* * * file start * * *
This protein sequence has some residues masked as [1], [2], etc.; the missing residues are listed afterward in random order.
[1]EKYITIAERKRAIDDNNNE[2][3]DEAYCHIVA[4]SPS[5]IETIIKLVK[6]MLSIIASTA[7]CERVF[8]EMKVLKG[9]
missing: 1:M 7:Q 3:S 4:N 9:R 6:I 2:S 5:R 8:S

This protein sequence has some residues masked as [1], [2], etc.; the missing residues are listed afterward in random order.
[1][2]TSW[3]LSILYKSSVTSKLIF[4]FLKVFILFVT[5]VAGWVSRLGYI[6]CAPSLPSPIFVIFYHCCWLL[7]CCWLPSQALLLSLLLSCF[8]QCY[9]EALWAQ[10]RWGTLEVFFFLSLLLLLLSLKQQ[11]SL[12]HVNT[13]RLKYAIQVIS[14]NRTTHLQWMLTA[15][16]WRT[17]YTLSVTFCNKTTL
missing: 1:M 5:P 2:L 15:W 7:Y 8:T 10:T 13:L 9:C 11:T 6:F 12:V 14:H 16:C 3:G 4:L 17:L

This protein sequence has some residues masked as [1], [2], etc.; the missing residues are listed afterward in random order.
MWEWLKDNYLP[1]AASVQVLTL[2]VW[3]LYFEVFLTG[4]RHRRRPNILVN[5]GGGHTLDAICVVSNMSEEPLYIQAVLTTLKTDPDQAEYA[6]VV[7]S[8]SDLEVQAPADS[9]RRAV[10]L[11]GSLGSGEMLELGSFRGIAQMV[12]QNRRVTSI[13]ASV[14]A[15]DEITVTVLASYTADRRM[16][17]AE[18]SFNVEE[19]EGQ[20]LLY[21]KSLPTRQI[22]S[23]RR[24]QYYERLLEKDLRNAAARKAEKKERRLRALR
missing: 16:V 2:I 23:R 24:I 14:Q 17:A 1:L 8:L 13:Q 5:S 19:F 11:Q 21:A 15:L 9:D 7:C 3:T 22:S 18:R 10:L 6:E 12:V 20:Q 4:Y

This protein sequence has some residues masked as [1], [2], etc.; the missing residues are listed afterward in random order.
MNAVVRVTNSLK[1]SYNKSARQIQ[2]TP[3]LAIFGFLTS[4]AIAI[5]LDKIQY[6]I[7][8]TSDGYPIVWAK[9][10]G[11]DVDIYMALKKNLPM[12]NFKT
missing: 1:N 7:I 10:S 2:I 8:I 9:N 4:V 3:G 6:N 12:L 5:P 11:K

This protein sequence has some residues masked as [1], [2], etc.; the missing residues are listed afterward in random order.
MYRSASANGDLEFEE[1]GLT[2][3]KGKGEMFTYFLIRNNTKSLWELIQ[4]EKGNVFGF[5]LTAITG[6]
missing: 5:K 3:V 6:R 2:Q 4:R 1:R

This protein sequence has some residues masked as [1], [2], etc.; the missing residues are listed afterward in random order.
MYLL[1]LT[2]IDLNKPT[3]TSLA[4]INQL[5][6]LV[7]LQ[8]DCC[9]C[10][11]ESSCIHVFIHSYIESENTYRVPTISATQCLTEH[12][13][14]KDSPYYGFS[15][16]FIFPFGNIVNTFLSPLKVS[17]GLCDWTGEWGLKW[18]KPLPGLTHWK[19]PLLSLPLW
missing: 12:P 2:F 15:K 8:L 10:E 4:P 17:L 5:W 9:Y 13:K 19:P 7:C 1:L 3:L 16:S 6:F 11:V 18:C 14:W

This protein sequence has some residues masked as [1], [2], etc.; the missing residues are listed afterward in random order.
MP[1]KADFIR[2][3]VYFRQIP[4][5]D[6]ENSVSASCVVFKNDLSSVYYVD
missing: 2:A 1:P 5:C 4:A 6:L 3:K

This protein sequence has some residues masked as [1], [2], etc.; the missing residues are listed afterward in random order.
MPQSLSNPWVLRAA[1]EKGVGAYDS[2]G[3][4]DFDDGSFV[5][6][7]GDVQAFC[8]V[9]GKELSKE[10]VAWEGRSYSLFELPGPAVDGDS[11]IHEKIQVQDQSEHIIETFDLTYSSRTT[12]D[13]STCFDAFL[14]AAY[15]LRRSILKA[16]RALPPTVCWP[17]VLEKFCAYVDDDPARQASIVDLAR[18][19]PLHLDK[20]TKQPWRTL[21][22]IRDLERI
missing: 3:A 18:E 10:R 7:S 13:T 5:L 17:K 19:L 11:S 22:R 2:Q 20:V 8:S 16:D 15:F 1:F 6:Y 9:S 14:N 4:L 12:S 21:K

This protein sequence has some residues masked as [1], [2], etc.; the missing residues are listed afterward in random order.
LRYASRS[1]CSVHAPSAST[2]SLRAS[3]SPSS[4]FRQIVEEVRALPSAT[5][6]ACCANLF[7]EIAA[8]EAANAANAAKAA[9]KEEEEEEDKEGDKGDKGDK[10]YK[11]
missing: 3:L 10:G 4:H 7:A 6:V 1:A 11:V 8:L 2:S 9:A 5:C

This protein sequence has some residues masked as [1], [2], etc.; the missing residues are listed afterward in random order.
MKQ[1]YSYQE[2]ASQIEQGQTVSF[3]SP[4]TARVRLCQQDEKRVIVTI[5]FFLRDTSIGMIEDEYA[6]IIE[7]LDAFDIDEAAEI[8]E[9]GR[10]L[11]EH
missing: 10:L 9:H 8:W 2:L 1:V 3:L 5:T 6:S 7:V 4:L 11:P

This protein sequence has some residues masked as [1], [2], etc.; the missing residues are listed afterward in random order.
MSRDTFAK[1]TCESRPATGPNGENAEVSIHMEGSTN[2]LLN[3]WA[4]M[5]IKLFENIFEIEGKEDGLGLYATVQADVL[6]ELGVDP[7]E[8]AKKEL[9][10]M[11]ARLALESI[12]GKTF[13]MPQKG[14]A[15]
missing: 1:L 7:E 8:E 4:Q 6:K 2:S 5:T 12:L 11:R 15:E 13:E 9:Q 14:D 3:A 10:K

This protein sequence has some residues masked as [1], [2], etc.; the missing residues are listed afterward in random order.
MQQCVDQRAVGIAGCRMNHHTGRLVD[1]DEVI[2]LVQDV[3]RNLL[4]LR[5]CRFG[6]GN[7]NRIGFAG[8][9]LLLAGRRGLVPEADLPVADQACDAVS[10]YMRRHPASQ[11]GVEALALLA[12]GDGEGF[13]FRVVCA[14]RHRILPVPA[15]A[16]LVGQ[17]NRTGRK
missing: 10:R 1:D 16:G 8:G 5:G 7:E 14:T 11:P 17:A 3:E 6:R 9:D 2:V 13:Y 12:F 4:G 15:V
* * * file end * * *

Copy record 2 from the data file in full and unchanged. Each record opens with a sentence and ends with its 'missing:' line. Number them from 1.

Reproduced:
This protein sequence has some residues masked as [1], [2], etc.; the missing residues are listed afterward in random order.
[1][2]TSW[3]LSILYKSSVTSKLIF[4]FLKVFILFVT[5]VAGWVSRLGYI[6]CAPSLPSPIFVIFYHCCWLL[7]CCWLPSQALLLSLLLSCF[8]QCY[9]EALWAQ[10]RWGTLEVFFFLSLLLLLLSLKQQ[11]SL[12]HVNT[13]RLKYAIQVIS[14]NRTTHLQWMLTA[15][16]WRT[17]YTLSVTFCNKTTL
missing: 1:M 5:P 2:L 15:W 7:Y 8:T 10:T 13:L 9:C 11:T 6:F 12:V 14:H 16:C 3:G 4:L 17:L